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Dual Profile Problem.

Jason210
Jason210 asked
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Last Modified: 2010-03-19
We are using a domain. Some users have laptops that they use at home. The problem is that these users have two accounts - their own local account on the laptop, and a domain account.

Two accounts = two different profiles! This is not good. How can I make both accounts use the same profile? I want the profiles to be stored on their laptops, of course

Jason
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This is a simple solution for you.  I am assuming they have XP on their laptops, but if not, let me know and I'll make corrections.

First of all, since I've been helping you out before, keep in mind, these users should not have any profile stored in their accounts on the domain controller, since you want them stored locally.  Just delete what they have in their domain account.

Second, on their local PC, right-click My Computer and go to properties.  Click on advanced, then click Settings under User Profiles.  Find the account they are logging into the laptop with and highlight it.  Click change type.  Select local profile.  Click OK.

That should effectively contain their profiles to the local hard drive and allow the laptop users to have the same profile all the time, both at home, and at work.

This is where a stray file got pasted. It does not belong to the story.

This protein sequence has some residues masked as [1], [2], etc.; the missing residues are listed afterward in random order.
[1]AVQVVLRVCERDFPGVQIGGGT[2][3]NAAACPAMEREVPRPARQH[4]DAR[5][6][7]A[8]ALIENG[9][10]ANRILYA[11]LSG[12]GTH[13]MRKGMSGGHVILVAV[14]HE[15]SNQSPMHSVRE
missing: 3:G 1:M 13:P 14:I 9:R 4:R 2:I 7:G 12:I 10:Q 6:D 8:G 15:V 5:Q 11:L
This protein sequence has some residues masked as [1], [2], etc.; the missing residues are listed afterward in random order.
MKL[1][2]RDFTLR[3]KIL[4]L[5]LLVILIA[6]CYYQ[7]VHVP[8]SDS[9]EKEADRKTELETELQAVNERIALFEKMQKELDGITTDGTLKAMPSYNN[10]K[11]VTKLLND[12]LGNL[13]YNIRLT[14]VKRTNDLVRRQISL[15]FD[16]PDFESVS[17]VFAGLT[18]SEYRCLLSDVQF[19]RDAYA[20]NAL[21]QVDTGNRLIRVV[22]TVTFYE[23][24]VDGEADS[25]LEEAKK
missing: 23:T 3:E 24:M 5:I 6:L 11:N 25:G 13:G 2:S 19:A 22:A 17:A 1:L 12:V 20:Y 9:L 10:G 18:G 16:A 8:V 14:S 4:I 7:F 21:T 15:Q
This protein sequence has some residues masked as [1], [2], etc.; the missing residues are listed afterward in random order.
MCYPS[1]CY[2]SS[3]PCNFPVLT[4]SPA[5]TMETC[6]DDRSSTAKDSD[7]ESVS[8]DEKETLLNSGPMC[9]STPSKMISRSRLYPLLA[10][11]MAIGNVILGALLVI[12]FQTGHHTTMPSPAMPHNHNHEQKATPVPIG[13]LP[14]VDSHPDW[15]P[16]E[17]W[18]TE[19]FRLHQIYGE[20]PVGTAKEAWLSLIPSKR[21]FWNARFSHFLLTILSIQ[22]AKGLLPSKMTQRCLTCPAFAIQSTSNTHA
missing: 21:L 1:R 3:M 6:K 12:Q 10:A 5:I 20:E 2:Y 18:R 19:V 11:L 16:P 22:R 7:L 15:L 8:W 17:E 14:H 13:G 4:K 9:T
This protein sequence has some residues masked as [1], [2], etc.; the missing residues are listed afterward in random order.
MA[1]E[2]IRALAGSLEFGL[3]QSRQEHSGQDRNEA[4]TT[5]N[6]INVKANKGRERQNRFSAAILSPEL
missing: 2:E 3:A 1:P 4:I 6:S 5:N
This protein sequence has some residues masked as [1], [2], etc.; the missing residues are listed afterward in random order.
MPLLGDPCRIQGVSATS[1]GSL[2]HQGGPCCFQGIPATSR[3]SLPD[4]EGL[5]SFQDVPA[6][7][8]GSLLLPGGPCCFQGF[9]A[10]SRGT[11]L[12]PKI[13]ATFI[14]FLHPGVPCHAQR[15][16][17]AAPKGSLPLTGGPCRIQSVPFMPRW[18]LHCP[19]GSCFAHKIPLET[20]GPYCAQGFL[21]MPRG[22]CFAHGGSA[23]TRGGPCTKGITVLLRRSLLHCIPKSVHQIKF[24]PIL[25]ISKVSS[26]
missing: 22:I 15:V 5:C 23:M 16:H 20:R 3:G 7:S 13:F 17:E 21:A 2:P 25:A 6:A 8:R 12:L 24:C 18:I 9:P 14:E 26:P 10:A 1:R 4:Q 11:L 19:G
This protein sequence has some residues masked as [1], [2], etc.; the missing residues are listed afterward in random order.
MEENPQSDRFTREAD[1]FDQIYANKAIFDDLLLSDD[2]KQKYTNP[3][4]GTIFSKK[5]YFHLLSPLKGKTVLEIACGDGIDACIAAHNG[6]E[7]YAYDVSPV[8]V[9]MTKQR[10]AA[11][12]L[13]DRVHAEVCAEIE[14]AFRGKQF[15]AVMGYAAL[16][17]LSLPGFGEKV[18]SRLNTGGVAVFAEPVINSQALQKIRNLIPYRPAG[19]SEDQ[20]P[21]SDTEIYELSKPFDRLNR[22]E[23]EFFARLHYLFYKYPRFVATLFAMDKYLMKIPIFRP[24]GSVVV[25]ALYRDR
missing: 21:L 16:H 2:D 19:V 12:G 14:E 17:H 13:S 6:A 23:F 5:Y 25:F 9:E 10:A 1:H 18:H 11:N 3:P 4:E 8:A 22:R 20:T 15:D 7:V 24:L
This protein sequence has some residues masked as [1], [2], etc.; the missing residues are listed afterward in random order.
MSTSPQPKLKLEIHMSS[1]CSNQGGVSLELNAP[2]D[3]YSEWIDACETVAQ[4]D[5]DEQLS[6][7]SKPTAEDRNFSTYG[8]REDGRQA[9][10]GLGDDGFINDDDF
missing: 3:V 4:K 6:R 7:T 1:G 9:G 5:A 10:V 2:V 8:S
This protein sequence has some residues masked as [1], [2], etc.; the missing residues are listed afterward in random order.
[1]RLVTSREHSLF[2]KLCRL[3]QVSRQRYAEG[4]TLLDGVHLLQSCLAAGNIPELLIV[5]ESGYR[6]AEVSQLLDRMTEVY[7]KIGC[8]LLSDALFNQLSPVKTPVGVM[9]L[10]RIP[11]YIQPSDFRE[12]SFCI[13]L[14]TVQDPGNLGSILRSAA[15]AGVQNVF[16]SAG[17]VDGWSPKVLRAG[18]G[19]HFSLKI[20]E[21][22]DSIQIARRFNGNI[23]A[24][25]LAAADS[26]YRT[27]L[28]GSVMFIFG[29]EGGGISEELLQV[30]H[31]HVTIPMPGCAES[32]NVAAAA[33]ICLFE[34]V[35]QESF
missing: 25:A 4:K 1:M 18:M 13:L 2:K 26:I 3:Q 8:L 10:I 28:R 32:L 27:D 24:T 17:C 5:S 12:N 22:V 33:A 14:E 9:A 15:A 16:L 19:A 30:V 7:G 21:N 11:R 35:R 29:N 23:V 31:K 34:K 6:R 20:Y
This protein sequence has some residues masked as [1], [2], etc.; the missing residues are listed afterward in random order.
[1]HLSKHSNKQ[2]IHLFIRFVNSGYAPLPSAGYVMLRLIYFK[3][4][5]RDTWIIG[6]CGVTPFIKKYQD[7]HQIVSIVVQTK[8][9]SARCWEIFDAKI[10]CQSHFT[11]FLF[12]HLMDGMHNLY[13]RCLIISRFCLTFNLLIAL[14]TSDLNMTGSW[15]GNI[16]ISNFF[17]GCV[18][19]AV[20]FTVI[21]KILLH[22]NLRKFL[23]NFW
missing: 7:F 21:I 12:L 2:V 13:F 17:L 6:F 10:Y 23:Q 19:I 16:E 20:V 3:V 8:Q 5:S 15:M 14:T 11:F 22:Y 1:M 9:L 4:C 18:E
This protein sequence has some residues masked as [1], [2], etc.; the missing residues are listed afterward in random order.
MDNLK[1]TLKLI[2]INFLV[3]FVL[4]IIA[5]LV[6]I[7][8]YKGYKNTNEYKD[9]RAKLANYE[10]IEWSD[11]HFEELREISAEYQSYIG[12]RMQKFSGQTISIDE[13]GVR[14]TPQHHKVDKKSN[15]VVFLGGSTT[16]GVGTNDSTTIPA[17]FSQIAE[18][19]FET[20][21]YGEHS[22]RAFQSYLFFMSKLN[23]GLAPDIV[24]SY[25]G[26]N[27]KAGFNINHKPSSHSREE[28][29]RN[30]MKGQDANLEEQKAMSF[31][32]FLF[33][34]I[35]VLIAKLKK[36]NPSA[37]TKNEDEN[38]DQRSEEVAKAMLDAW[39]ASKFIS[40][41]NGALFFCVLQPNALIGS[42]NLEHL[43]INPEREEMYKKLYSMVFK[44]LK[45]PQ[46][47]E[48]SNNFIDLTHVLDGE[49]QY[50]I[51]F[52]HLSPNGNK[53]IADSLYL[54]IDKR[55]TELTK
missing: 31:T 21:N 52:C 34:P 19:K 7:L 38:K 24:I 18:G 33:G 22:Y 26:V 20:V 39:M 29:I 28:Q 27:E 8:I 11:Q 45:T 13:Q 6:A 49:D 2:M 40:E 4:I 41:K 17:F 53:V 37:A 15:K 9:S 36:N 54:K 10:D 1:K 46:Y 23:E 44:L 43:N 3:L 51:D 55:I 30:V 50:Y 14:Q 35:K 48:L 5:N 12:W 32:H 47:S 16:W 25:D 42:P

To clarify...have them log into the network at least once after having set this.  When they log off, it'll save their profile to the local hard drive.  When they go home, have them log in with the SAME account as though they were attempting to log into the domain...they do not need to change from domain to local PC.  If the domain is not available, it should use cached settings to allow them to log in anyway, and it will load the locally stored profile.  Just lose the local account altogether.
Technically, you could also just continue to let them log in at HOME with their username and password to the domain without making changes.  When the computer attempts to load the network profile, and sees that the network is no longer available, it will load a locally stored copy of their profile.  So, really, you need do nothing except have them log in at home exactly as they do at work.

But if you want the profile to be stored on the laptop, just go through the process I mentioned above.

Author

Commented:
That is indeed a simple solution! I'll try it out.

I took your earlier advice, so we're not using any central profiles.

One more thing. I want to copy the contents of the local account profiles to the cached domain account profile. on the local machine, so that I replicate their existing profiles.  Will it work if I just copy all the contents of the existing profile folder into the new profile folder?

Let me know if you want me to explain further.

Author

Commented:
PS. Everybody in the company is using Windows 2000.